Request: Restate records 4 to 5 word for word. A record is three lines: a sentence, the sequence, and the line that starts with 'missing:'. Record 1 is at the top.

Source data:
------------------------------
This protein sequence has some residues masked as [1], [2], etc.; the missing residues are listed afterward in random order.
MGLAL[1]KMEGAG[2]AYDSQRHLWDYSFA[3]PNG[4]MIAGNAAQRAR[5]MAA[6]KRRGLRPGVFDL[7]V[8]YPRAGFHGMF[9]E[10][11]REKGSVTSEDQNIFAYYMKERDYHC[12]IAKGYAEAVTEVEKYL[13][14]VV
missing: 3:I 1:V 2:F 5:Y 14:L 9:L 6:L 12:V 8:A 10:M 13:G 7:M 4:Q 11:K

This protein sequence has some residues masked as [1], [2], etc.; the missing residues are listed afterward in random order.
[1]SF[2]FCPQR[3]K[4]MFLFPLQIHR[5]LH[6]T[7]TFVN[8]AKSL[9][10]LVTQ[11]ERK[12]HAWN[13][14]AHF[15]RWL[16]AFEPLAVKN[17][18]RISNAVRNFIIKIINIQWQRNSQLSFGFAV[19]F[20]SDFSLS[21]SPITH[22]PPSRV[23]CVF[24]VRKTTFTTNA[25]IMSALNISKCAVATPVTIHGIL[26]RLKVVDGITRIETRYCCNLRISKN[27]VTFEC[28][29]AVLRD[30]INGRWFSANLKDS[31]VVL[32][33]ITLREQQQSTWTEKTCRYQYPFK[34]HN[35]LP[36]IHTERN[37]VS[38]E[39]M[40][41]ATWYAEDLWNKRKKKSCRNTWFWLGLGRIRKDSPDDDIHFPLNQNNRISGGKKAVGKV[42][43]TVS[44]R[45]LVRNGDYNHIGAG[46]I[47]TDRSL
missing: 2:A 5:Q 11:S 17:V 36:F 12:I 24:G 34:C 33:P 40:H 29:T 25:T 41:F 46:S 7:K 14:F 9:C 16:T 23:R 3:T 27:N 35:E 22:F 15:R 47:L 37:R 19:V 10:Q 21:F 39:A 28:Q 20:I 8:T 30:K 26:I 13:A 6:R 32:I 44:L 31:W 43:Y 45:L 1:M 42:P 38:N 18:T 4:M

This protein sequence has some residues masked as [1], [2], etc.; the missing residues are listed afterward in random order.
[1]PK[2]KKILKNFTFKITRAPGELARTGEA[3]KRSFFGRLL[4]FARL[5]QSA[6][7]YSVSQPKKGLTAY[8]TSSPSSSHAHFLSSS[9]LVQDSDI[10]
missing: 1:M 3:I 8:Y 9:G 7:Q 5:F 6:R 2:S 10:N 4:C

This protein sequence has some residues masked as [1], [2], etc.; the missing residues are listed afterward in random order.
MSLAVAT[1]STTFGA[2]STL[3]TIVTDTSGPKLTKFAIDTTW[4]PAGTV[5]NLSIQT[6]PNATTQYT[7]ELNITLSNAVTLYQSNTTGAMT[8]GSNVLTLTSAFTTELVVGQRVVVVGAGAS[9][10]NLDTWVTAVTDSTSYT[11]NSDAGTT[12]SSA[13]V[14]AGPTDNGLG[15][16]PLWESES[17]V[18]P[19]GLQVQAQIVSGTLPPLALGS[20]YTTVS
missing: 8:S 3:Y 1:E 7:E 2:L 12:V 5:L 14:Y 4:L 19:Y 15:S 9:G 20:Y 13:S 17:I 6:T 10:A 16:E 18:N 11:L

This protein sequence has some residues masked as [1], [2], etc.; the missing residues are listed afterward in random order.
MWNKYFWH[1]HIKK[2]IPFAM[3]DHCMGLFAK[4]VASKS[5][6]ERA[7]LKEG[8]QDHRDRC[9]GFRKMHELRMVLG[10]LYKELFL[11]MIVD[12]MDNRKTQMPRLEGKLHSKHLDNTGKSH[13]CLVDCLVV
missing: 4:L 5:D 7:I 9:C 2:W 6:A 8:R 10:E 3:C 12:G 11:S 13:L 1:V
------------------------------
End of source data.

This protein sequence has some residues masked as [1], [2], etc.; the missing residues are listed afterward in random order.
MSLAVAT[1]STTFGA[2]STL[3]TIVTDTSGPKLTKFAIDTTW[4]PAGTV[5]NLSIQT[6]PNATTQYT[7]ELNITLSNAVTLYQSNTTGAMT[8]GSNVLTLTSAFTTELVVGQRVVVVGAGAS[9][10]NLDTWVTAVTDSTSYT[11]NSDAGTT[12]SSA[13]V[14]AGPTDNGLG[15][16]PLWESES[17]V[18]P[19]GLQVQAQIVSGTLPPLALGS[20]YTTVS
missing: 8:S 3:Y 1:E 7:E 2:L 12:V 5:L 14:Y 4:L 19:Y 15:S 9:G 20:Y 13:S 17:I 6:T 10:A 16:E 18:N 11:L

This protein sequence has some residues masked as [1], [2], etc.; the missing residues are listed afterward in random order.
MWNKYFWH[1]HIKK[2]IPFAM[3]DHCMGLFAK[4]VASKS[5][6]ERA[7]LKEG[8]QDHRDRC[9]GFRKMHELRMVLG[10]LYKELFL[11]MIVD[12]MDNRKTQMPRLEGKLHSKHLDNTGKSH[13]CLVDCLVV
missing: 4:L 5:D 7:I 9:C 2:W 6:A 8:R 10:E 3:C 12:G 11:S 13:L 1:V